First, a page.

City Profile
Toronto
Toronto

Ontario
Population: 2956024

  • Toronto is one of 19% of cities with a standalone biodiversity strategy and one of 63% with a citywide park system master plan updated within the last 10 years.
  • Toronto is one of 52% of cities with a policy to waive park permit fees for financial need.
  • At 2.7 hectares of parkland per 1,000 people, Toronto sits in line with other dense cities such as Montreal and Vancouver.
  • In 2019, Toronto released its new Parkland Strategy—a 20-year master plan to guide park development and improve access to parks in the city.
  • Toronto is conducting a citywide study on how to improve off-leash dog areas to accommodate population growth.
  • Toronto approved an implementation plan for its Ravine Strategy that includes extra funding towards conservation, clean-up measures, and community stewardship.
Data 2020

2.7

ha parkland per 1000 people

8096 ha total parkland

46%

of total parkland is natural area

3693 total ha

23%

of parkland is environmentally significant/protected

1892 total ha

13%

of total city land is parkland

63020 ha of total city area

75

Dog parks

81

Community gardens/urban farms

2

volunteers per 1000 people

6,000 total

80

community park groups

Yes

Policy to waive permit fees for groups with financial need?

$54

Parks operating budget per person

$160,115,185 total¹

$100,729,608

Total parks capital budget

$8,100,000

Total philanthropy/sponsorships

Yes

Provincially legislated tools available for parkland development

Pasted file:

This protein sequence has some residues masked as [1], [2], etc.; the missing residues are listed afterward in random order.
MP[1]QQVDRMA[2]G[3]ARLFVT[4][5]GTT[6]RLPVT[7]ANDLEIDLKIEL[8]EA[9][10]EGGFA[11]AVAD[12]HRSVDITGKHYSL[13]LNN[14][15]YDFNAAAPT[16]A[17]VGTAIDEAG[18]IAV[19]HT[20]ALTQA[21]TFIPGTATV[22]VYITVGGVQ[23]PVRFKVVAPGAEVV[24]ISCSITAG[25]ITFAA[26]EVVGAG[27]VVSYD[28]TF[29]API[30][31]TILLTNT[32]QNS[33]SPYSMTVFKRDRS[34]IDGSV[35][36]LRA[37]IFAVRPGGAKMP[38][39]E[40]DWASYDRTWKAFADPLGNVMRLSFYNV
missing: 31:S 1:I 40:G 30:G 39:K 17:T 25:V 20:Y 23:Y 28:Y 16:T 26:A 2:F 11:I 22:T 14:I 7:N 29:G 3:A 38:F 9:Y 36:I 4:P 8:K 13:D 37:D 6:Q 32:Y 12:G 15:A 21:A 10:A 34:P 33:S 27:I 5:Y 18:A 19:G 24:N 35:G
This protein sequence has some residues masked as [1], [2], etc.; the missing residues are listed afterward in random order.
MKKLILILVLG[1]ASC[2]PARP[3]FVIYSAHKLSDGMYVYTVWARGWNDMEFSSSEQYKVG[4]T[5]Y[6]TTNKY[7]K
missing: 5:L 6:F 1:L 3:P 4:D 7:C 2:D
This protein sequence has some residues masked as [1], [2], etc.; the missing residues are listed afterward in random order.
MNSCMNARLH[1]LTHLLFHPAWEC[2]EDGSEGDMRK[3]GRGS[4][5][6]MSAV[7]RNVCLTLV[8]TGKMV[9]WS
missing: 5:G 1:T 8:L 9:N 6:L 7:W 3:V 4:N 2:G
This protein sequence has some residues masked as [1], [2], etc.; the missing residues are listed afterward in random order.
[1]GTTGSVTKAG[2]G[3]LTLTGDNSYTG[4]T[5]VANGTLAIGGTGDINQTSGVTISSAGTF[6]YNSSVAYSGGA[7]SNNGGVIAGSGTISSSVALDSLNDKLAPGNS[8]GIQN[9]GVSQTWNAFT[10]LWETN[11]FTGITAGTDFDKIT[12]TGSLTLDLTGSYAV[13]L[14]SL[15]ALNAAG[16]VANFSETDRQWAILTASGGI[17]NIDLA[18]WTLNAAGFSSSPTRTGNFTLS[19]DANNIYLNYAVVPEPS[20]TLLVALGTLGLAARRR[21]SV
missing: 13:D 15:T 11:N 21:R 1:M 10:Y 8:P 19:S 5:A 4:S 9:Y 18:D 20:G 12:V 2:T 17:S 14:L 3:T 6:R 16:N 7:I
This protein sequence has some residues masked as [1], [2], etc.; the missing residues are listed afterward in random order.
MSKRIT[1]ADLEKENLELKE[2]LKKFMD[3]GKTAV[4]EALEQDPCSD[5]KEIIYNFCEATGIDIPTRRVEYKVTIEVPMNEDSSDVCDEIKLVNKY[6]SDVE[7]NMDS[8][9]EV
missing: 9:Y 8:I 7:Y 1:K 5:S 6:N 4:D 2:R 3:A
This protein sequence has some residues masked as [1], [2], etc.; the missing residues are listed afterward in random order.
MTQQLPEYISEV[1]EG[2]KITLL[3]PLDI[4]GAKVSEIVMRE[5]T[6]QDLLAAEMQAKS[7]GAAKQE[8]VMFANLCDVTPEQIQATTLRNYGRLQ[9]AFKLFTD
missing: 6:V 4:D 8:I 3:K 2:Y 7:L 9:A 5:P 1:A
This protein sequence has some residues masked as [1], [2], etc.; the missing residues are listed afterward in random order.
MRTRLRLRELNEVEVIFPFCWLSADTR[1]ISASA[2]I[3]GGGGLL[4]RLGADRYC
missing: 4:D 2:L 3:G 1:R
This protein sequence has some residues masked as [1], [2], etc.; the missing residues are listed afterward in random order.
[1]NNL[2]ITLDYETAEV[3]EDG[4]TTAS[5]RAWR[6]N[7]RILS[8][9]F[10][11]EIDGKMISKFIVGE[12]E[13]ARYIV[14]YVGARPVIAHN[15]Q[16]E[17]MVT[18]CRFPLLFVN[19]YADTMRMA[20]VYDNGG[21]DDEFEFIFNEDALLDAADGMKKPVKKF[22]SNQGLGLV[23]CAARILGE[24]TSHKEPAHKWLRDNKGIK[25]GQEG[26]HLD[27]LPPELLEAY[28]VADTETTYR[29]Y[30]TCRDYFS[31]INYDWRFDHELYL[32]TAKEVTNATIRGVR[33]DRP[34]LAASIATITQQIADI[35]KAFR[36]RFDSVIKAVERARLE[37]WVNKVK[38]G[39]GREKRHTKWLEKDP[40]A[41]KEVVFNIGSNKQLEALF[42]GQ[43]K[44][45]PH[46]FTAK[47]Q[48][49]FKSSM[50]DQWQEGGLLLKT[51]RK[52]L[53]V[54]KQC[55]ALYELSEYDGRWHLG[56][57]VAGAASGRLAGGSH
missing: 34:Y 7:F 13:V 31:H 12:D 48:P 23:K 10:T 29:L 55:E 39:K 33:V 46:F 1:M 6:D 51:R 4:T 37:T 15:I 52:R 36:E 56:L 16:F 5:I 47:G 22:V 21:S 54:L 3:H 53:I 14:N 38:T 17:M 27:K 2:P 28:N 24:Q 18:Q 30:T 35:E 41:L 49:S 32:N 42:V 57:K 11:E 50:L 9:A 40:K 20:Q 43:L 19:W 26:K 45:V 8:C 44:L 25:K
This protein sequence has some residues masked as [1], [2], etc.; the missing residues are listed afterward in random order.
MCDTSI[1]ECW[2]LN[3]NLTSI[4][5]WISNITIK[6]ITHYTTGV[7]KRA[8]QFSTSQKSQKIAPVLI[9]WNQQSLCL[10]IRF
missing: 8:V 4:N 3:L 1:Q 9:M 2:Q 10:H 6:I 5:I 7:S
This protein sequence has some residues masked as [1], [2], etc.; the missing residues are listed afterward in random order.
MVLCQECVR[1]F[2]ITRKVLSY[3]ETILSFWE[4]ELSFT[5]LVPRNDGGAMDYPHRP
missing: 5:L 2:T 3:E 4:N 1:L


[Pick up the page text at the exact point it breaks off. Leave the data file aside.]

Community Benefits Charge²

¹This year's budgets include only the portion for Parks, whereas the numbers reported for 2019 included the entire Parks, Forestry and Recreation budget. ²This tool was introduced in 2019 and is still under review. Previous Provincial legislation allowed 5% of development site or cash-in-lieu.

Small is Mighty
How seemingly small actions and community-led urban biodiversity projects across the country are having a big impact.
Deepening the Conservation Conversation
How we can both deepen the conversation about biodiversity and broaden it to include more people.
Connecting the dots
Why habitat corridors are important for urban biodiversity and what cities are doing to make sure parks large and small are connected.
Take me out to the dog park
How cities are dealing with the high demand for—and high controversy around—dog parks.
The Space Squeeze
As populations and development boom in many cities, finding space for new parks is creating challenges—and spurring innovation
The New Wave of Parks
Leading examples of projects that use creative measures to expand parkland
Don’t just tick the box—think outside of it
Why community engagement requires going deeper—and broader—to provide meaningful opportunities for people to see themselves reflected.
Power to the People
Park groups of all types are delivering outsize impacts for their communities through collaborative programming—but they need support in order to thrive.
Feed them and they will come
How creative community groups and city support are growing connections through food in parks.
Accessibility Beyond Design
Cities and communities are using creative programming, training, and tech-based interventions to make parks inclusive for people of all abilities.
Towards Equitable Parks
How to ensure we are prioritizing equitable park development as part of the COVID-19 recovery

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